Jilian: I think I was manifesting those things. Wanting to become the body of water or relating a relationship to drowning in it. During the pandemic, I was doing a lot of camping and it felt amazing. I just like to relate my body and my emotions to nature…since we are all made up of crushed-up rocks anyway.
Slumber: What’s something you like your listeners to gain, learn, or feel after they listen through this release. How is it different from your past releases?
Jilian: I want listeners to feel connected to themselves, powerful, brave, safe, and held. This release is different from others just because I was going through very specific and difficult things that led to the music being more honest and open than ever before.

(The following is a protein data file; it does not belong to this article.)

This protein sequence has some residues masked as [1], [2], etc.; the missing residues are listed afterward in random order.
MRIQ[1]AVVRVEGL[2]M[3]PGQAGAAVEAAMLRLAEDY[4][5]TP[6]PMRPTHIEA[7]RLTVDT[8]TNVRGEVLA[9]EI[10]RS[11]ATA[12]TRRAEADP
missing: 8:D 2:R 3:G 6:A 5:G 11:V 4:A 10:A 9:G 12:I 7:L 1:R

“This album is chaotic, restless, entangled, freeing, and so fucking honest. I wanted a piece of art that felt like all of those things...”
Slumber: And to turn it back around, what have you gained or what lessons do you think the album has instilled for you moving forward to your next project?
Jilian: This record has helped me to trust myself and my instinct. I have struggled in the past to be proud of what I make, I have always been my own worst enemy and super harsh critic (who isn’t) but I have been very hard on myself in the past, like almost intentionally hurting my own feelings before anyone else does. But on this record, I felt proud, strong, intentional and it has, in turn, helped me feel confident in what I’ve made.
Slumber: Lastly, for those planning on listening to Show Me How You Disappear once it’s released: what’s the ideal setting for listening? Feel free to be specific as you like.
Jilian: For some reason, I feel like maybe in a parked car? Outside of your house? At dusk?–Haha–Or driving somewhere? … with windows down, without distractions.
Watch IAN SWEET’s short film for ‘Show Me How You Disappear’ out today below: